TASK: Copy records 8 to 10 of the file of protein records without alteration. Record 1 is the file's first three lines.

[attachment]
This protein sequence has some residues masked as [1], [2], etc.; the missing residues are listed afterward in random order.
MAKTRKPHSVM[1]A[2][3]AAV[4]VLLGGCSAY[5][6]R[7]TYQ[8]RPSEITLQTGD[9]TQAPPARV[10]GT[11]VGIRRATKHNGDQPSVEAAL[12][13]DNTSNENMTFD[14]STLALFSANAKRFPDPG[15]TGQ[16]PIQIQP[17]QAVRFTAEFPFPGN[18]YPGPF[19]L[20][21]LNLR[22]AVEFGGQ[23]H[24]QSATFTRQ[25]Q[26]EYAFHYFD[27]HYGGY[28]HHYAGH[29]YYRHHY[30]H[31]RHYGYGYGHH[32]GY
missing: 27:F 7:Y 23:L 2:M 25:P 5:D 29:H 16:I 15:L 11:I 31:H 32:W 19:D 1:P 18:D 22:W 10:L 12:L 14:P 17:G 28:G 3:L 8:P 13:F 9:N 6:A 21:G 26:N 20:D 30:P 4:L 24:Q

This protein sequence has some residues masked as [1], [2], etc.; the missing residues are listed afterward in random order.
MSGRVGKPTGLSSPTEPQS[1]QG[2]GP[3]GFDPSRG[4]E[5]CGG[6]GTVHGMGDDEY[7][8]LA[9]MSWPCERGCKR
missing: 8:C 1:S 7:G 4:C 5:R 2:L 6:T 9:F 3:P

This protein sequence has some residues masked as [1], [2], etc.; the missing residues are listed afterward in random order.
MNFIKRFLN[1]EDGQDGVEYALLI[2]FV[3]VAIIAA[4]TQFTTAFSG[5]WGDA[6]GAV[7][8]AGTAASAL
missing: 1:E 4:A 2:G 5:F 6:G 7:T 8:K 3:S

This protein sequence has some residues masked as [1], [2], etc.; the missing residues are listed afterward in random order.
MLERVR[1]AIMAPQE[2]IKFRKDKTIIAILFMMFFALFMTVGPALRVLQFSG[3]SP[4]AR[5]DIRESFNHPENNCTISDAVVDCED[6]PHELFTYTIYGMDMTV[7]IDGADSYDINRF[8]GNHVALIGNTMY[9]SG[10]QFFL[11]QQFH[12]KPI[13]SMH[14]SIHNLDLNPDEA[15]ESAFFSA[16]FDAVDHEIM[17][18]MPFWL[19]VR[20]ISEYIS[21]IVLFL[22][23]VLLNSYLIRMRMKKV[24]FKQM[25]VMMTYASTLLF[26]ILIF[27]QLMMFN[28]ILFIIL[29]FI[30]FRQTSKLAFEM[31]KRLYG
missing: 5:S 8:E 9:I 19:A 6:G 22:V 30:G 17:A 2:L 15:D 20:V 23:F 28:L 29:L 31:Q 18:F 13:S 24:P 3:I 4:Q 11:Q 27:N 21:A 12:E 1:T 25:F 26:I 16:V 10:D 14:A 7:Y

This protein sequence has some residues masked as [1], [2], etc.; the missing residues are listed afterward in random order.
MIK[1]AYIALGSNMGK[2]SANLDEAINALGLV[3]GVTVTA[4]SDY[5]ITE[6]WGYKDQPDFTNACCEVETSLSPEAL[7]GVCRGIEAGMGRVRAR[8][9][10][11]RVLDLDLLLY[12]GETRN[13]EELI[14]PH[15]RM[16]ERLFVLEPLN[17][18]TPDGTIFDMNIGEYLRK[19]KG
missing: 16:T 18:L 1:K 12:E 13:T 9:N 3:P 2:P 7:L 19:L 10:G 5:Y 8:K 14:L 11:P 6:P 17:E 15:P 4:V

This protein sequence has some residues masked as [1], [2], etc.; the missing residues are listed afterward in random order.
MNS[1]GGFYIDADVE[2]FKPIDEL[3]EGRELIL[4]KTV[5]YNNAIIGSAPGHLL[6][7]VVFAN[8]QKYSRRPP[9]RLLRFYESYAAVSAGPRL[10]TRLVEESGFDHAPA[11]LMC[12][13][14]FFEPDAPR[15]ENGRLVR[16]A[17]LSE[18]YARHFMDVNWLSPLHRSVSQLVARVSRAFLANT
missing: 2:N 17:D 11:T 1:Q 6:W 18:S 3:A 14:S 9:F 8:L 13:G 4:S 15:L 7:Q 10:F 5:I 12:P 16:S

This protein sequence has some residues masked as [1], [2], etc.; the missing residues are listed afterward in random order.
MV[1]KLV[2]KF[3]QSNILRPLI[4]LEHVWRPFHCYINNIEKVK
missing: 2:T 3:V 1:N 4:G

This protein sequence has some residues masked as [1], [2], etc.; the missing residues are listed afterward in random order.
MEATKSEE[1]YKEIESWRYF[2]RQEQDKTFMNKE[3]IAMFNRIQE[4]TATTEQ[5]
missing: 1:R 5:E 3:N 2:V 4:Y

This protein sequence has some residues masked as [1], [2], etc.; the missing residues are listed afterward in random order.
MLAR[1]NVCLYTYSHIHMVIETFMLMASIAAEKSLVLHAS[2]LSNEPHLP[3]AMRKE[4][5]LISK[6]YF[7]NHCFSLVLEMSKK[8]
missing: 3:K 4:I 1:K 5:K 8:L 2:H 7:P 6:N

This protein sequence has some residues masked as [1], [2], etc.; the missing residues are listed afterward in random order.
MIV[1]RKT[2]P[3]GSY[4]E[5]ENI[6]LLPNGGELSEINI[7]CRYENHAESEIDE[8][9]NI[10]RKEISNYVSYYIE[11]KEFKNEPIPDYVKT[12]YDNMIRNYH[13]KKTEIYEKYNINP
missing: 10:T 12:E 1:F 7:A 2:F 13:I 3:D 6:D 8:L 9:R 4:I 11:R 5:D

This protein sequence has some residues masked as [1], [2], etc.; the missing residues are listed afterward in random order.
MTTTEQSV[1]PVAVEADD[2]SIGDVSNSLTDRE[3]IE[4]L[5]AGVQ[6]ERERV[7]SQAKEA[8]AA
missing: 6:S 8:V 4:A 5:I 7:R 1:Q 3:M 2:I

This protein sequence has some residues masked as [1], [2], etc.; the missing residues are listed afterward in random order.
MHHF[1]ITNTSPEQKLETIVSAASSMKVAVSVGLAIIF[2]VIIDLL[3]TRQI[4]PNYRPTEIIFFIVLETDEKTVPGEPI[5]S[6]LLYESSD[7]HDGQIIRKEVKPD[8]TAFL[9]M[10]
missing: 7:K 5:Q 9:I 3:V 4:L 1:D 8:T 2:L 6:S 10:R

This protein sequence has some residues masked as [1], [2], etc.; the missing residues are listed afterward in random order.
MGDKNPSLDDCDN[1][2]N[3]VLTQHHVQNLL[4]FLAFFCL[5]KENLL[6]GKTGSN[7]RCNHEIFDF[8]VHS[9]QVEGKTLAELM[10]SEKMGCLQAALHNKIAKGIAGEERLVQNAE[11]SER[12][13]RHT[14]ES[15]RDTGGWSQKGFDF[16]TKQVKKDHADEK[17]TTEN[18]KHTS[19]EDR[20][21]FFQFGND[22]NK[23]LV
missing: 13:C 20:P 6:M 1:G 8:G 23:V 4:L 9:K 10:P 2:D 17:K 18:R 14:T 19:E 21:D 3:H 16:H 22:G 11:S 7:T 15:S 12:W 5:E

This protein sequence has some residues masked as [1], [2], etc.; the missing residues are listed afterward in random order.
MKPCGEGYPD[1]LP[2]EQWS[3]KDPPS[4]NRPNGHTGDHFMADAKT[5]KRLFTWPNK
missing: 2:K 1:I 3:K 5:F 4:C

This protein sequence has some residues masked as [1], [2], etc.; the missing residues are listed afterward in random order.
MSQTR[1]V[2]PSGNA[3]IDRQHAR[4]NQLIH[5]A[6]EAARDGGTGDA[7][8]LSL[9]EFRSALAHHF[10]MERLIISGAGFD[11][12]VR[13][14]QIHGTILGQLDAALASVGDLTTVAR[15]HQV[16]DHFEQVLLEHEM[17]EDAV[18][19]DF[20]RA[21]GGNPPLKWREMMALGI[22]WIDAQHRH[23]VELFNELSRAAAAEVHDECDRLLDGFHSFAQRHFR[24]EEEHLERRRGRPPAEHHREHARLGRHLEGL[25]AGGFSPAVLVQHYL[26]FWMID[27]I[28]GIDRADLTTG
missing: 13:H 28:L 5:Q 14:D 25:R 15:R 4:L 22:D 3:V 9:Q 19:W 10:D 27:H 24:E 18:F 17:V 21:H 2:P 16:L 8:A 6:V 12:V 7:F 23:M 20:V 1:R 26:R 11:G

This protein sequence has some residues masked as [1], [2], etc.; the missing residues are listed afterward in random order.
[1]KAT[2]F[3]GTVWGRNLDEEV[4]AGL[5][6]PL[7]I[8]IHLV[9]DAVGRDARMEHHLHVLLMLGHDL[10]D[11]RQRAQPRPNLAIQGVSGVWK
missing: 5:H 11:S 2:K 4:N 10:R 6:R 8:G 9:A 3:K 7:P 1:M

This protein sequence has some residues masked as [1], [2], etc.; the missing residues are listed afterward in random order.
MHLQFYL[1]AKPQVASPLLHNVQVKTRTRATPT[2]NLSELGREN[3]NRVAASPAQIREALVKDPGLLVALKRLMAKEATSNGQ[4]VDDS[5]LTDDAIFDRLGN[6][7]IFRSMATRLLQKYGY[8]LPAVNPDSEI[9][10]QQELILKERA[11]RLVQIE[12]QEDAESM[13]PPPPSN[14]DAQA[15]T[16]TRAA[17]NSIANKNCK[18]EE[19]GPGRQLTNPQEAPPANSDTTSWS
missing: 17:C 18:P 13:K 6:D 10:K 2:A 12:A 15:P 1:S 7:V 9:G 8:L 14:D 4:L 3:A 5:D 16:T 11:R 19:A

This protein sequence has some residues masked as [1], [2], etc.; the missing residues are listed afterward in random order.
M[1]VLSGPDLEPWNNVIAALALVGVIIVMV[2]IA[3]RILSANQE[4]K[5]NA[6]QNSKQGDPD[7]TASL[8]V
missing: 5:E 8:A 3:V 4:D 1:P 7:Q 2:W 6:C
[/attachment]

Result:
This protein sequence has some residues masked as [1], [2], etc.; the missing residues are listed afterward in random order.
MEATKSEE[1]YKEIESWRYF[2]RQEQDKTFMNKE[3]IAMFNRIQE[4]TATTEQ[5]
missing: 1:R 5:E 3:N 2:V 4:Y

This protein sequence has some residues masked as [1], [2], etc.; the missing residues are listed afterward in random order.
MLAR[1]NVCLYTYSHIHMVIETFMLMASIAAEKSLVLHAS[2]LSNEPHLP[3]AMRKE[4][5]LISK[6]YF[7]NHCFSLVLEMSKK[8]
missing: 3:K 4:I 1:K 5:K 8:L 2:H 7:P 6:N

This protein sequence has some residues masked as [1], [2], etc.; the missing residues are listed afterward in random order.
MIV[1]RKT[2]P[3]GSY[4]E[5]ENI[6]LLPNGGELSEINI[7]CRYENHAESEIDE[8][9]NI[10]RKEISNYVSYYIE[11]KEFKNEPIPDYVKT[12]YDNMIRNYH[13]KKTEIYEKYNINP
missing: 10:T 12:E 1:F 7:A 2:F 13:I 3:D 6:D 8:L 9:R 4:I 11:R 5:D